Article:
FACTS AND FIGURES
For more than a decade there has been an increase in the incidence of oral and oropharyngeal cancer. There were 4,400 estimated new cases of oral and oropharyngeal cancer in 2015.1 At the time of writing, the 2016 Canadian Cancer Statistics were not yet available. Incidence rates for oropharyngeal squamous cell carcinoma (OSCC) have significantly increased in numerous countries around the world. The magnitude of increase in OSCC incidence among men is significantly higher at younger ages (< 60 years) than older ages in the United States, Australia, Canada, Slovakia, Denmark, and the United Kingdom.2
We understand that there are two primary and distinct pathways that have been identified as etiologic factors in the development of oral and oropharyngeal cancer. One is through the use of tobacco and alcohol—the dominant risk factors with which the dental professional is familiar. A more recent etiology is exposure to persistent infection of a high-risk strain of the human papillomavirus (HPV), specifically HPV-16. Due to the decline in tobacco smoking, HPV-negative, smoking-related oropharyngeal cancer is decreasing while HPV-associated oropharyngeal cancer is increasing.3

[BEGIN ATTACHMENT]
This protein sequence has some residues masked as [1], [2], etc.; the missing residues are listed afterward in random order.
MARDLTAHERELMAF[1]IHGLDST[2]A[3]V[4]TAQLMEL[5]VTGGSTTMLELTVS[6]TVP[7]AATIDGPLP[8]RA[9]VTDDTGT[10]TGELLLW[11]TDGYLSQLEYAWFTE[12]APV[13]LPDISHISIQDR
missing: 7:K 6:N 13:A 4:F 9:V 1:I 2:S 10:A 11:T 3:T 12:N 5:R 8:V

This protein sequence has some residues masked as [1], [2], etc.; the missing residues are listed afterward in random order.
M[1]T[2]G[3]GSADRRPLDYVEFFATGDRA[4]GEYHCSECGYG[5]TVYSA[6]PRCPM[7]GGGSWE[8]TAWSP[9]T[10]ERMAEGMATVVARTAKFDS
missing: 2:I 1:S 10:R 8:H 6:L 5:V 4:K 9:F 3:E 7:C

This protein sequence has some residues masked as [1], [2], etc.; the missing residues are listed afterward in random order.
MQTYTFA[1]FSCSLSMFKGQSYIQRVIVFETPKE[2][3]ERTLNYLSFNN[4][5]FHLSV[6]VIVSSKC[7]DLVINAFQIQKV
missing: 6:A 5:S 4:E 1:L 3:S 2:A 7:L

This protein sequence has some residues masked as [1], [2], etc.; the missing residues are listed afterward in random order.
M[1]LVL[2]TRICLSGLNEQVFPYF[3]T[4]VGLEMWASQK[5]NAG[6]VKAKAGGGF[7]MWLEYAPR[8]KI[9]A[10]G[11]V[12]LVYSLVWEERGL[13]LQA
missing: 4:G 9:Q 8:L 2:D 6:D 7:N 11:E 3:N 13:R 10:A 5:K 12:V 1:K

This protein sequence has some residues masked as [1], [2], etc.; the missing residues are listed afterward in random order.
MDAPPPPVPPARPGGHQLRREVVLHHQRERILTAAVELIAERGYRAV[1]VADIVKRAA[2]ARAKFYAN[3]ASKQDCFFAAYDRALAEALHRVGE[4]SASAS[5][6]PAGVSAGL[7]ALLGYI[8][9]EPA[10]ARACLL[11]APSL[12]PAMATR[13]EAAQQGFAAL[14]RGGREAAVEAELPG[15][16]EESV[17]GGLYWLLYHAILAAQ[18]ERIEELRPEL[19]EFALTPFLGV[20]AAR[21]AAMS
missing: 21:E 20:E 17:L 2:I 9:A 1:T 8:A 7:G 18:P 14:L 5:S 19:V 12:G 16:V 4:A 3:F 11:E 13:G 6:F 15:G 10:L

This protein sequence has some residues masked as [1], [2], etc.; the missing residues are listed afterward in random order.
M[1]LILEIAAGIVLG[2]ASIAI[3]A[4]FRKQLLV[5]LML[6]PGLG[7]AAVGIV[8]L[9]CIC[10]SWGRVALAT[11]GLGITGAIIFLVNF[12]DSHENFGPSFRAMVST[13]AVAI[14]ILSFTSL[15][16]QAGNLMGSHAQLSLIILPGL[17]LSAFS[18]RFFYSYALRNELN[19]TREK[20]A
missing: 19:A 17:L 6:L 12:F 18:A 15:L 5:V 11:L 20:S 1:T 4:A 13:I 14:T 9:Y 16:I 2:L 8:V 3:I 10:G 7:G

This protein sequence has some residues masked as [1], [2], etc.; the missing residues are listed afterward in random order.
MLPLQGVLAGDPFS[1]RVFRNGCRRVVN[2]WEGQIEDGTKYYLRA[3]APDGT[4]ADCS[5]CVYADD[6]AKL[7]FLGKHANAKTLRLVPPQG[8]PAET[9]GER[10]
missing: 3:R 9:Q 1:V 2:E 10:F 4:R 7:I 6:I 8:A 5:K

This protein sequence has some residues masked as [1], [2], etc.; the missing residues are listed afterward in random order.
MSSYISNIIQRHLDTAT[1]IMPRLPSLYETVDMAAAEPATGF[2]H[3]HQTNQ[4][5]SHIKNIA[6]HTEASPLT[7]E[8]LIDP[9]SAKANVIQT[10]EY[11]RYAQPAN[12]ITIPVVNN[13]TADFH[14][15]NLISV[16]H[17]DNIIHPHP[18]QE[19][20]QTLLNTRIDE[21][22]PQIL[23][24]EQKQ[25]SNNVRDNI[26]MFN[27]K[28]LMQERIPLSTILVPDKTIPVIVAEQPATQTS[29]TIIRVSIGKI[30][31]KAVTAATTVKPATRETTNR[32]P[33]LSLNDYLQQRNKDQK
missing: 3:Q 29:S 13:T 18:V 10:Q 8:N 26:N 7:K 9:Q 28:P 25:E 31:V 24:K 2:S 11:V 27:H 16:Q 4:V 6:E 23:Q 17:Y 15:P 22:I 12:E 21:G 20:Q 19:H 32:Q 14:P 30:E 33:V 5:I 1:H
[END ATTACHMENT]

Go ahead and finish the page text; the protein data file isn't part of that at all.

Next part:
In fact, researchers are predicting that, if incidence trends continue, the annual number of HPV-positive oropharyngeal cancer diagnoses will surpass the annual number of cervical cancer diagnoses by the year 2020.3 Under 7 % of people do get oral cancers with no identified etiology. It is currently believed that these cases are likely related to some genetic predisposition.4
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